Teacher and founder of national education nonprofit enters race for Washington schools chief
Reid Saaris created Equal Opportunity Schools to eliminate barriers that students of color and low-income students face in education, an approach he plans to pursue if elected.
Reid Saaris, 2024 candidate for Washington Superintendent of Public Instruction. He is also founder of Equal Opportunity Schools in Seattle. (Courtesy of Reid Saaris campaign)
Reid Saaris, an educator and founder of a national nonprofit devoted to eliminating barriers in education for students of all backgrounds, wants to be the next leader of Washington’s public school system.
Saaris is campaigning to unseat Superintendent of Public Instruction Chris Reykdal, who he said has failed to effectively use billions of dollars in federal pandemic aid to address students’ declining literacy and rising mental health challenges.
“I have seen how education can change everything for people. It is an incredible positive force,” Saaris said in an interview Tuesday.
But there are gaps through which students are continuing to slip through due to the current superintendent’s decisions and actions, he said.
“It is really troubling,” he said. “My work has been in closing the gaps … to make sure the best of what our public schools have to offer is accessible to all students.”
The Renton resident plans to formally announce his candidacy Wednesday. To win the nonpartisan job he must beat Reykdal who is seeking a third term. Brad Klippert, a former state lawmaker, is also in the race.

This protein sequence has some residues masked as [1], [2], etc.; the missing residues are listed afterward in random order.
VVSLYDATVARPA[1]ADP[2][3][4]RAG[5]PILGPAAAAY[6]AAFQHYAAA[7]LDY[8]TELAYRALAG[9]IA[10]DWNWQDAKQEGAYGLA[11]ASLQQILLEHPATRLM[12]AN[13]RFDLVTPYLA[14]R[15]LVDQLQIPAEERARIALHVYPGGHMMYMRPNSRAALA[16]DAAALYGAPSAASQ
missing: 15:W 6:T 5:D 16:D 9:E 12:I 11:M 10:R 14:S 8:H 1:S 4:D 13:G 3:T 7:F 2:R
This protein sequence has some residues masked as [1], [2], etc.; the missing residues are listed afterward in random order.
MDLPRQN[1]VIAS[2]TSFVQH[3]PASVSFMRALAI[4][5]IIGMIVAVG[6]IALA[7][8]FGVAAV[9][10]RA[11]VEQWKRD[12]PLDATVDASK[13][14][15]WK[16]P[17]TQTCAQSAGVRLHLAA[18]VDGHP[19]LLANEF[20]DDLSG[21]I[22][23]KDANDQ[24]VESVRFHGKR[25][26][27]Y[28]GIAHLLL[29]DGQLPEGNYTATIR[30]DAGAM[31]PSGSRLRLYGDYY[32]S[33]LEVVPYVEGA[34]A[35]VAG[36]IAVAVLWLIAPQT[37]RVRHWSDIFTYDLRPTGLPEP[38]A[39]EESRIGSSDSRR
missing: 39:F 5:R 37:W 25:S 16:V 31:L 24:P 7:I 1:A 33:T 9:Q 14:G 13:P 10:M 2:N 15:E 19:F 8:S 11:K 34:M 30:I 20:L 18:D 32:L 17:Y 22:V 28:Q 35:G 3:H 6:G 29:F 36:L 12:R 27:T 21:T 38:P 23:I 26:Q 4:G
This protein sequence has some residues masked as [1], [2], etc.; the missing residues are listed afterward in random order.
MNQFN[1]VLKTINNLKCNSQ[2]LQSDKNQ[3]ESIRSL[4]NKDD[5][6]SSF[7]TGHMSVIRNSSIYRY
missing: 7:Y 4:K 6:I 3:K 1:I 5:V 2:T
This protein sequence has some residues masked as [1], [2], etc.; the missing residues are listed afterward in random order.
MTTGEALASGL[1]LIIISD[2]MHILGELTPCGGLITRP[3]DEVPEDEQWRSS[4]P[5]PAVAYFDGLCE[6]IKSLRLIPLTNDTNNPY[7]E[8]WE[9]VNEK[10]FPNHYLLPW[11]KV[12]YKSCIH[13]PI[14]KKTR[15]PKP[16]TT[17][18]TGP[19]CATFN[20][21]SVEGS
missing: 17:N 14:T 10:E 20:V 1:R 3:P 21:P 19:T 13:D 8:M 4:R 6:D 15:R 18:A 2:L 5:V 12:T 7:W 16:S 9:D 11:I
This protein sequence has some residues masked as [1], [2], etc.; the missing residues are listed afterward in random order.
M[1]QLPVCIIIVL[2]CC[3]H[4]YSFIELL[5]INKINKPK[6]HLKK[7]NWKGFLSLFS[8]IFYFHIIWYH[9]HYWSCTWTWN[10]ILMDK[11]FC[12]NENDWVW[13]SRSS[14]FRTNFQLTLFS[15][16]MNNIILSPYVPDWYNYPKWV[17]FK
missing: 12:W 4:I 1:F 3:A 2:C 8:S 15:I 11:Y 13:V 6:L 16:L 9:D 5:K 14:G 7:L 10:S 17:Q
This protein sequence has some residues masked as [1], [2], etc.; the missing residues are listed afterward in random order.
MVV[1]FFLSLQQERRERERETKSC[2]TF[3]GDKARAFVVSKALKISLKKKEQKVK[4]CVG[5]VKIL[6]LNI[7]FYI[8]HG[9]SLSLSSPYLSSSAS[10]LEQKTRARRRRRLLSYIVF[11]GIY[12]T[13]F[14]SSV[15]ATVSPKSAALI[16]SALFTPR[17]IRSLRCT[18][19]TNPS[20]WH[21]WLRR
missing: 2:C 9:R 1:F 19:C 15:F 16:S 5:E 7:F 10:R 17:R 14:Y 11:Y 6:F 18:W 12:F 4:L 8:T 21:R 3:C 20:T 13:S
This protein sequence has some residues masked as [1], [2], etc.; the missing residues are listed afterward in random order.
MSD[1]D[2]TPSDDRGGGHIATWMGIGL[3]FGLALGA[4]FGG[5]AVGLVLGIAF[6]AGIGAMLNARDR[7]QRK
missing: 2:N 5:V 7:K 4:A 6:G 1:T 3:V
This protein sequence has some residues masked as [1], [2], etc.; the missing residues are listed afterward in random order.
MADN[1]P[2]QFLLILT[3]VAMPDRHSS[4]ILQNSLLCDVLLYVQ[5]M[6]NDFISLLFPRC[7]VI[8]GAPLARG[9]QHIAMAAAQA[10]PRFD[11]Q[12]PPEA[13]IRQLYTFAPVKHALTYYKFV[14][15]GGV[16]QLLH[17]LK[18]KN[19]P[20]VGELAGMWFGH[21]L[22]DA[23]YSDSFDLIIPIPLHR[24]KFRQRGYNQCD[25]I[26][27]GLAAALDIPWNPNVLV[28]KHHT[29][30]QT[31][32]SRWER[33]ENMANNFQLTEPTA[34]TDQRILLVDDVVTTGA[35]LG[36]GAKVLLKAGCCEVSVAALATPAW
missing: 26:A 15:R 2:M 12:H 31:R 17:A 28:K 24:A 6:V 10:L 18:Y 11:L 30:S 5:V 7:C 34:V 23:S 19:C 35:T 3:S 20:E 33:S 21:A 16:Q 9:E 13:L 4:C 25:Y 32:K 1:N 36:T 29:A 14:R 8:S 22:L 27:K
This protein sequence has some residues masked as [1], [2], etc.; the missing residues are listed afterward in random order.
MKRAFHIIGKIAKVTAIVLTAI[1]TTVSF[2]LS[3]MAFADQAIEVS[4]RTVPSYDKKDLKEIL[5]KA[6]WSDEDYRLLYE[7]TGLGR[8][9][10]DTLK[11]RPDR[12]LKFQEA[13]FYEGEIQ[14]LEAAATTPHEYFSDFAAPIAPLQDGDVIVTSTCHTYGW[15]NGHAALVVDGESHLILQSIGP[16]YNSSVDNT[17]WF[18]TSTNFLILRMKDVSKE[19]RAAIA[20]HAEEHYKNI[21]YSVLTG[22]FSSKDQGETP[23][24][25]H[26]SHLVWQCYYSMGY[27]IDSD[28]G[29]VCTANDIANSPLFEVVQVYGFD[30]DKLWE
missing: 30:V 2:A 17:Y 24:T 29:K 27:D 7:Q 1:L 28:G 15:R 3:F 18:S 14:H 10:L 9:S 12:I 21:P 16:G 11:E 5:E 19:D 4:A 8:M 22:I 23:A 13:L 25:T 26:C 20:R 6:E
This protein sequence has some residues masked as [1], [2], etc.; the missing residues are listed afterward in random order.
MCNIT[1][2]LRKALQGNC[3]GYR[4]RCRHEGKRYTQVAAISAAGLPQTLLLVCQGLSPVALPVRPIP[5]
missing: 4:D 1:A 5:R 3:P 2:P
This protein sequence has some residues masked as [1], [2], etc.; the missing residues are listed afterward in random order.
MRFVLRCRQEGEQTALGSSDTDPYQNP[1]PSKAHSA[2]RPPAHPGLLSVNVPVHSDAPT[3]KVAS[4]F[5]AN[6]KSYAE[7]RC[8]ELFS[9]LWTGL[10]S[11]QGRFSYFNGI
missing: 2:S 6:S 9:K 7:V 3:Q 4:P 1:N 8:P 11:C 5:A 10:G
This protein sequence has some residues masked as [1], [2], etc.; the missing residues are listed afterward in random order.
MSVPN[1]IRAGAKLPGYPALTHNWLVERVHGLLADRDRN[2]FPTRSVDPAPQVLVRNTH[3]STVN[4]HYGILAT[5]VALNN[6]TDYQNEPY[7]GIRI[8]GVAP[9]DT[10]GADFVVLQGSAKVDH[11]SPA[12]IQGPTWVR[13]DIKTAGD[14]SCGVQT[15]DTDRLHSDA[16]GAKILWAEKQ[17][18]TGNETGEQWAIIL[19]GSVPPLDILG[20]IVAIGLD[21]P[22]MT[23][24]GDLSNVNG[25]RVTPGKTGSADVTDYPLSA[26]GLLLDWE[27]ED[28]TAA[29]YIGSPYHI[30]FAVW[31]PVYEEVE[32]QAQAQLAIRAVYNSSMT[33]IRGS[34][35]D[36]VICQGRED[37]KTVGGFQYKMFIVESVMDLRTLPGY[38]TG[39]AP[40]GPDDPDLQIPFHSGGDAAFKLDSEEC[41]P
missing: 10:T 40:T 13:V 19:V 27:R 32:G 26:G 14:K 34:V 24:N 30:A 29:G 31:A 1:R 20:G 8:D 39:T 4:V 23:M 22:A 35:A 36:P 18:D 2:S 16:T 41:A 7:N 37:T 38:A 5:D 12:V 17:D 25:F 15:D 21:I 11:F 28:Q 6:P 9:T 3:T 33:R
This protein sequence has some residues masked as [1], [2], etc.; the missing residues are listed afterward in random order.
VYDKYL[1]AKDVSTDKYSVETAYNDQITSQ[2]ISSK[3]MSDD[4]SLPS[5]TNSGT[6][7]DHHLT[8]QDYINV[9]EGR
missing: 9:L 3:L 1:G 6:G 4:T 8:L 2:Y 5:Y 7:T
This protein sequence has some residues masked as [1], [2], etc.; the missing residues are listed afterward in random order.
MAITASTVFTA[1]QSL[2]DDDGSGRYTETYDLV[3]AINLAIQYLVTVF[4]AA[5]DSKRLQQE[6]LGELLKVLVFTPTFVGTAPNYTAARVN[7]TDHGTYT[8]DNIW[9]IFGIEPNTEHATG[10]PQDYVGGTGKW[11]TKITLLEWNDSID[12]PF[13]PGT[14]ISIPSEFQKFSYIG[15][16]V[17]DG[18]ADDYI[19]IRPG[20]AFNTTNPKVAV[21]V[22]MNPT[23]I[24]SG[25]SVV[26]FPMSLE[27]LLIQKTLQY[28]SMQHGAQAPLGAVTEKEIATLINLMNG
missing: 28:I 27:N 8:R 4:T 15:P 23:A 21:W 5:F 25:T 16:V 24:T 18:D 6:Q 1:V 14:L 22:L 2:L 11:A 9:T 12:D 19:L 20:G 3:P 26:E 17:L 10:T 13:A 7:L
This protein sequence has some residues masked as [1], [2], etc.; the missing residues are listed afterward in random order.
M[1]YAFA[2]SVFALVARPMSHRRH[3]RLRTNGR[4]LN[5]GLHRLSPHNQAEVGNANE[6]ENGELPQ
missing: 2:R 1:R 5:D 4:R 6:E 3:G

Reykdal said Saaris probably won’t be the last candidate in the race.
“I take everyone seriously,” he said. “I will work very hard to defeat anyone that enters but I respect all the candidates that get in.”
Saaris, 41, was born and raised in Bellevue, graduating from Interlake High School and going on to earn a Bachelor’s degree from Harvard University and a master’s in education from Stanford University. He said his mother, grandmother and great-grandfather were all public educators.
He founded Equal Opportunity Schools in Seattle in 2007 following three years of teaching at a high school in Beaufort, South Carolina.
The group’s mission is to assist school districts in identifying and enrolling eligible students of color and low-income students in Advanced Placement or International Baccalaureate classes. Saaris stepped down as leader in 2019 and plans to return to teaching this fall.
It had helped 52,776 students access to advanced coursework, including AP and International Baccalaureate, as of September 2021, according to the group’s 2021-22 annual report. Its staff has worked with educators in 800 schools in 250 districts across 33 states including 29 in Washington, the report states.
This is Saaris’s first run for political office.
If successful, he said he wants to see greater investment in tutoring support to help the two-thirds of elementary students who are not proficient in reading, and two-thirds of middle schoolers who aren’t proficient in math.
Additional resources are needed to address the mental health challenges of students and to recruit and retain quality teachers, he said.